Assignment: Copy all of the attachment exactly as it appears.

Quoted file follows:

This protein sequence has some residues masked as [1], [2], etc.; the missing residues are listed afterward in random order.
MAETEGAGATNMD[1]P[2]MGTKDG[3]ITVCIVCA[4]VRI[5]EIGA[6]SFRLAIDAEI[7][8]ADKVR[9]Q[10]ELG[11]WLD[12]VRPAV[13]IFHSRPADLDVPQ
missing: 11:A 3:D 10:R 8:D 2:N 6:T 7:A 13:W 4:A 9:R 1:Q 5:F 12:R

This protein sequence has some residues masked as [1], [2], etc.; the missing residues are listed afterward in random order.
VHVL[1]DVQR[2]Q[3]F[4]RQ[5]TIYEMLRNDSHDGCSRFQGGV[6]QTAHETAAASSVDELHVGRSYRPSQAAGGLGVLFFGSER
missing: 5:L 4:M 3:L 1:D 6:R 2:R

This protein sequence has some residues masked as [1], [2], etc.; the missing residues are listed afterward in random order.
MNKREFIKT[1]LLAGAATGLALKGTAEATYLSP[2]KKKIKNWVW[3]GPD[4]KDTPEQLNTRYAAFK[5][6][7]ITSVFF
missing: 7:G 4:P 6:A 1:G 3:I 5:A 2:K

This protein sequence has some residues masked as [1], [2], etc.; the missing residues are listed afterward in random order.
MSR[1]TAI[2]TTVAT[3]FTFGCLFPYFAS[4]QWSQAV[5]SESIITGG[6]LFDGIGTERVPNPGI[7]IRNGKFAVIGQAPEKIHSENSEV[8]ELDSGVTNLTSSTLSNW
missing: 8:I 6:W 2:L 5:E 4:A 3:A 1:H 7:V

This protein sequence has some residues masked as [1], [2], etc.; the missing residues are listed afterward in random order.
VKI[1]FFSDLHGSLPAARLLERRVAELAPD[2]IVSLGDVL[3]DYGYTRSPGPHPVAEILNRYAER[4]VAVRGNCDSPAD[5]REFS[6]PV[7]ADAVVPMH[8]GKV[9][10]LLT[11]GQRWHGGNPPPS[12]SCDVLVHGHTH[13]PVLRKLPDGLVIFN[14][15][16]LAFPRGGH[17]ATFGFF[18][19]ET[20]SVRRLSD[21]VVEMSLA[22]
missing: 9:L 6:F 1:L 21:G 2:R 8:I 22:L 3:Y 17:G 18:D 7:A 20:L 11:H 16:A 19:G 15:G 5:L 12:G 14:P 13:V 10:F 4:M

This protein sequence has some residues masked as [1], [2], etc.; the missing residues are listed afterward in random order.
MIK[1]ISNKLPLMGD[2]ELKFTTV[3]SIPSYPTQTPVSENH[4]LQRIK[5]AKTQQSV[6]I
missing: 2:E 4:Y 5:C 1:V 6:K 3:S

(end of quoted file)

This protein sequence has some residues masked as [1], [2], etc.; the missing residues are listed afterward in random order.
MAETEGAGATNMD[1]P[2]MGTKDG[3]ITVCIVCA[4]VRI[5]EIGA[6]SFRLAIDAEI[7][8]ADKVR[9]Q[10]ELG[11]WLD[12]VRPAV[13]IFHSRPADLDVPQ
missing: 11:A 3:D 10:R 8:D 2:N 6:T 7:A 13:W 4:A 9:R 1:Q 5:F 12:R

This protein sequence has some residues masked as [1], [2], etc.; the missing residues are listed afterward in random order.
VHVL[1]DVQR[2]Q[3]F[4]RQ[5]TIYEMLRNDSHDGCSRFQGGV[6]QTAHETAAASSVDELHVGRSYRPSQAAGGLGVLFFGSER
missing: 5:L 4:M 3:L 1:D 6:R 2:R

This protein sequence has some residues masked as [1], [2], etc.; the missing residues are listed afterward in random order.
MNKREFIKT[1]LLAGAATGLALKGTAEATYLSP[2]KKKIKNWVW[3]GPD[4]KDTPEQLNTRYAAFK[5][6][7]ITSVFF
missing: 7:G 4:P 6:A 1:G 3:I 5:A 2:K

This protein sequence has some residues masked as [1], [2], etc.; the missing residues are listed afterward in random order.
MSR[1]TAI[2]TTVAT[3]FTFGCLFPYFAS[4]QWSQAV[5]SESIITGG[6]LFDGIGTERVPNPGI[7]IRNGKFAVIGQAPEKIHSENSEV[8]ELDSGVTNLTSSTLSNW
missing: 8:I 6:W 2:L 5:E 4:A 3:A 1:H 7:V

This protein sequence has some residues masked as [1], [2], etc.; the missing residues are listed afterward in random order.
VKI[1]FFSDLHGSLPAARLLERRVAELAPD[2]IVSLGDVL[3]DYGYTRSPGPHPVAEILNRYAER[4]VAVRGNCDSPAD[5]REFS[6]PV[7]ADAVVPMH[8]GKV[9][10]LLT[11]GQRWHGGNPPPS[12]SCDVLVHGHTH[13]PVLRKLPDGLVIFN[14][15][16]LAFPRGGH[17]ATFGFF[18][19]ET[20]SVRRLSD[21]VVEMSLA[22]
missing: 9:L 6:F 1:L 21:G 2:R 8:I 22:L 3:Y 17:G 18:D 7:A 20:L 11:H 16:A 19:G 15:G 5:L 12:G 14:P 13:V 10:F 4:M

This protein sequence has some residues masked as [1], [2], etc.; the missing residues are listed afterward in random order.
MIK[1]ISNKLPLMGD[2]ELKFTTV[3]SIPSYPTQTPVSENH[4]LQRIK[5]AKTQQSV[6]I
missing: 2:E 4:Y 5:C 1:V 6:K 3:S